78 geocaching

Other features of note

Most of the following aren’t that new, but they are worth mentioning anyway:

Route, Track and Waypoint managementGarmin 78 track

The GPSMAP 78 series has excellent route, track and waypoint management tools, including:

  • Waypoints – The ability to project a waypoint, average location, set proximity alerts, and to reposition a waypoint at your current location.
  • Tracks – You can choose to hide or show multiple tracks on the map, view an elevation plot, and give them a custom color (17 colors are available). The image at the right shows a track in red (a record of a previous trip). The color of the active track may also be changed. There’s a good thread at the GPSMAP wiki that delves more into track archiving and storage.
  • Routes – You can view a map of the entire route, edit the route, reverse it and view an elevation plot.

Ability to utilize free maps

One of the most awesome things about Garmin mapping units is the huge number of free maps available. My favorite site for these is http://gpsfiledepot.com where you can find 1:24,000 scale vector topo maps for most states. An example is shown below, at left. If you want shaded relief though (shown at right), you’ll need to go with Garmin’s own product, either Topo US 100K or their new 1:24,000 scale series.

78 topo maps

Auto use

While I would prefer the Oregon 450 as a dual use unit, due to its touch screen, the 78 series is capable of giving turn-by-turn directions when loaded with City Navigator maps.

Garmin GPSMAP 78 shortcuts

I imagine there are more, but here’s a couple of tips:

  • Use the zoom buttons to jump a full page in a menu
  • When entering a name, the zoom buttons will switch between keypads

Garmin GPSMAP 78 series performance

I was very impressed with tracklogs from the Garmin GPSMAP 78 series. A couple of representative tracks from the 78s are shown below. Tracks were recorded on the 78s and my 60CSx, with both set to a track point interval of 5 seconds. Recordings were made out and back, on foot, with the 78s in my right hand, and the 60CSx in my left. This meant that one unit may have been closer to a cut slope on the trip up, but the other unit was in this position on the trip down.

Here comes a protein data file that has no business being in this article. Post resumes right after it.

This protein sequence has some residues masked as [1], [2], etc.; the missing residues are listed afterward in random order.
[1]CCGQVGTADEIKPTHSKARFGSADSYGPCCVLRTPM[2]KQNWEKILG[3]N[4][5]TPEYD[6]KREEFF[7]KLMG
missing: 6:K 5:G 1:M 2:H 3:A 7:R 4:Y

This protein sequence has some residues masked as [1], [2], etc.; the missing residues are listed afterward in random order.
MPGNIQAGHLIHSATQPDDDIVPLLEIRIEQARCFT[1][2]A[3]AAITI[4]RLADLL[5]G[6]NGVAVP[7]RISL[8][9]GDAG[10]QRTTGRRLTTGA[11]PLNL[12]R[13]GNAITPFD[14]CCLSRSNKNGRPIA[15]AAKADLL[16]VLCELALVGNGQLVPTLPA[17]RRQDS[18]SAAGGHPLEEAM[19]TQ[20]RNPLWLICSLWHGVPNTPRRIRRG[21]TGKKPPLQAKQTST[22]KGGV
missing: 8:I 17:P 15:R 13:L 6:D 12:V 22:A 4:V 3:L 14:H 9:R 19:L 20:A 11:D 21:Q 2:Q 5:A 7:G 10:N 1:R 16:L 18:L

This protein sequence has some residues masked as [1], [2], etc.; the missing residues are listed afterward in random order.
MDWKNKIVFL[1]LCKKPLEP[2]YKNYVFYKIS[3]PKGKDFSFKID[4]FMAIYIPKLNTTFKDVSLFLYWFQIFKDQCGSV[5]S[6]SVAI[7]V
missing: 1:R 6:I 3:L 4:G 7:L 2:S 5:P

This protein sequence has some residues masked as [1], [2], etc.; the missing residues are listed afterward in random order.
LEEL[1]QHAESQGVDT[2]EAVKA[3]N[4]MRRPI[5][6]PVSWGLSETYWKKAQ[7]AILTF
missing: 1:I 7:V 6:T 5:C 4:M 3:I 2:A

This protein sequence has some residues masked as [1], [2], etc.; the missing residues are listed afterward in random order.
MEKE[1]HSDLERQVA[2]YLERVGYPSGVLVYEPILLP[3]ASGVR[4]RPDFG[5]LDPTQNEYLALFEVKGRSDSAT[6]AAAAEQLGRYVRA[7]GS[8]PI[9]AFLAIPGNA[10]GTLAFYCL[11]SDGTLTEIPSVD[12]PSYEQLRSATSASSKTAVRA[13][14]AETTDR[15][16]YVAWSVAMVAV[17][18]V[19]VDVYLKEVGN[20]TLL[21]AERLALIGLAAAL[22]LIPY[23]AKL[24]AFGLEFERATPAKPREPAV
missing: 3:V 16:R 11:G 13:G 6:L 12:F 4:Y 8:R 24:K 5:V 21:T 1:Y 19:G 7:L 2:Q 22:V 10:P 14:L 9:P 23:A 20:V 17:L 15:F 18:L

The first image shows a section of the Appalachian Trail laden with switchbacks. The 60CSx is in blue, the 78s in red. Both units performed reasonably well, although the 60CSx seemed a bit worse in terms of maximum tracklog separation – the distance between tracks recorded by it going up compared to coming down, which reached up to 70’ for the 60CSx, vs. around 50’ for the 78s.

78 Chestoa AT

The image below shows another out and back, on a day that probably saw a more favorable satellite constellation. Again, the 78s is in red, the 60CSx is in blue.

78-60CSx-Flint-Cr

Despite the apparently clean tracklogs and similar track separation shown by both units that day, I was impressed by how little wandering there was for the 78s when stopped, as compared to the 60CSx. I’ve blown up the start of the trip at the trailhead (below left) and the turn around / break point (below right).

Tracklog spidering

Reporting of position, as evidenced by these tracklogs was extremely impressive. I did notice a definite degradation when the unit was held vertically, likely due to its patch antenna.  I’m providing links below where you can download the .gpx or .gdb (MapSource) files below.

While the tracklogs looked great, I did see inaccuracies in terms of reported elevation gain. Following one outing where I anticipated a gain of around 1000’, the 78s reported 1512’, compared to 876’ on my 60CSx and 899’ on my Oregon. On another outing, the elevation gain was 366’ according to my 60CSx, but came in at 821’ on the 78. This appears to be similar to a bug that was recently fixed on the Oregon series (although it seems to have reappeared with the latest beta). Hopefully an early firmware update will resolve it here.